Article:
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Discussion Starter · #1 ·
2018 Jeep Wrangler Jk Sport - 60k miles
Recently my wrangler has been having, what i believe to be, clutch issues. now this is my first manual and i learned how to drive manual on this car so there’s gonna be a little extra wear and tear than there’d normally be for the mileage. but my rpms do not match my acceleration now usually i shift around 2000-2500rpm and can get up to speed very easily and can punch it if i had to but as of late i have to shift around 3500rpm just to get going anywhere and ive lost the ability to quickly accelerate due to the fact if i push the gas down suddenly my rpms will shoot up to 4000+ but my acceleration does not match my speed will not change at all. if anyone could please help me in this problem if it is indeed a clutch issue and if this is something i can bleed out in the slave cylinder or if i have to go through a whole clutch replacement OR if this is a completely unrelated issue
 

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based on your description, your clutch is worn out and needs replacing. bleeding the hydraulics won't fix a slipping issue.
 

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Discussion Starter · #3 ·
based on your description, your clutch is worn out and needs replacing. bleeding the hydraulics won't fix a slipping issue.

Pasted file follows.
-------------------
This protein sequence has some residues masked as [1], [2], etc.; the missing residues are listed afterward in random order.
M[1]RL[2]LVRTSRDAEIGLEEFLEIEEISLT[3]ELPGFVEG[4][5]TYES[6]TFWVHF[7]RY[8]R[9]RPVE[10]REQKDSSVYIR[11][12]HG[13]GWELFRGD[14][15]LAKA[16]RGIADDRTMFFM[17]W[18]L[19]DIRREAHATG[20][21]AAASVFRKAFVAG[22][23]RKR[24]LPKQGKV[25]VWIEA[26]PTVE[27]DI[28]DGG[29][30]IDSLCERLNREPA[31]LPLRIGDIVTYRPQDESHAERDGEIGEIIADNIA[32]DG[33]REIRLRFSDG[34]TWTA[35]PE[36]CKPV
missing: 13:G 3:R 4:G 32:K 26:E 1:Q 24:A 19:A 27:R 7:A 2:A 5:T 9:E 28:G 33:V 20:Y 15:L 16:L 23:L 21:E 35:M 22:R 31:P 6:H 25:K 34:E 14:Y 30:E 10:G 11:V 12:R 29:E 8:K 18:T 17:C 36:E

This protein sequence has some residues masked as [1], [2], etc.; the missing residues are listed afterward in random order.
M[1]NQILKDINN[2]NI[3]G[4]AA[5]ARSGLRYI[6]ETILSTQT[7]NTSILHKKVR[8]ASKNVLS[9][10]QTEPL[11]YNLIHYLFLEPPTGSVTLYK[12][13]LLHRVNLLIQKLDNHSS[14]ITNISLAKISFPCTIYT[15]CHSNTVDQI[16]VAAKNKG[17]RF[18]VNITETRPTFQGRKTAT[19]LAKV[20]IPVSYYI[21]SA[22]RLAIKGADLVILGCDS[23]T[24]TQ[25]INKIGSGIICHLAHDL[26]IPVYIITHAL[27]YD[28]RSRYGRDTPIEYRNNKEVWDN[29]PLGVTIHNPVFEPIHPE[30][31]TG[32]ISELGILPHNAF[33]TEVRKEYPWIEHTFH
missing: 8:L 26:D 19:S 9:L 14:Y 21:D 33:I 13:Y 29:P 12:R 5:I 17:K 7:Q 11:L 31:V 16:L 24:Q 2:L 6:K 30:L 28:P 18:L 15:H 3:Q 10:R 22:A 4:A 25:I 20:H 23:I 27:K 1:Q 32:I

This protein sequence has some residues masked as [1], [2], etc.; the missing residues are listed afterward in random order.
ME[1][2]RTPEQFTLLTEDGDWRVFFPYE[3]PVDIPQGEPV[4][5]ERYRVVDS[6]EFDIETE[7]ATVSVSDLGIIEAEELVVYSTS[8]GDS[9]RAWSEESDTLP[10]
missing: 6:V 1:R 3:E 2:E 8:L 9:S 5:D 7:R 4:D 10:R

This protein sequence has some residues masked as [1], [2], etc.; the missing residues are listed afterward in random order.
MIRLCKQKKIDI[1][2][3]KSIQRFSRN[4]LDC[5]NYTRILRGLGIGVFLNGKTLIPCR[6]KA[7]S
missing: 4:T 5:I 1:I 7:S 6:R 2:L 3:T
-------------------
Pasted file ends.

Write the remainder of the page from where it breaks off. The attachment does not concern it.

thank you ! hard to know what a slipping issue feels like since this is the first time experiencing it. i’ll look into that
 

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thank you ! hard to know what a slipping issue feels like since this is the first time experiencing it. i’ll look into that
With a clutch, the rpms and speed are directly related based on the ratio of the gear. There should be no climb in rpms without a direct increase in speed. Based on this being your 1st manual transmission vehicle, there is a good chance you have worn out the clutch. You are more than likely seeing the warning signs. You won't have much time before it leaves you stranded. Start shopping around for a shop that can do a clutch and be prepared for a shock on the price. $1200 is a ballpark with shops that can beat that price and some that are more expensive. Don't go with the cheapest either. Depending on wear, you may need; throw out bearing, clutch fork, pivot ball stud, slave cylinder, flywheel, input bearing, input gear collar, in addition to the pressure plate and friction disc. Since the transmission and transfer case have to be removed to get to the parts don't skimp on the quality of the parts. I'm at 130,000 miles on my stock clutch and it is possible although rare to make it over 200,000 miles on a stock clutch. Just a guess, but I would say 120,000 miles is probably a realistic average if the clutch is not abused.
 
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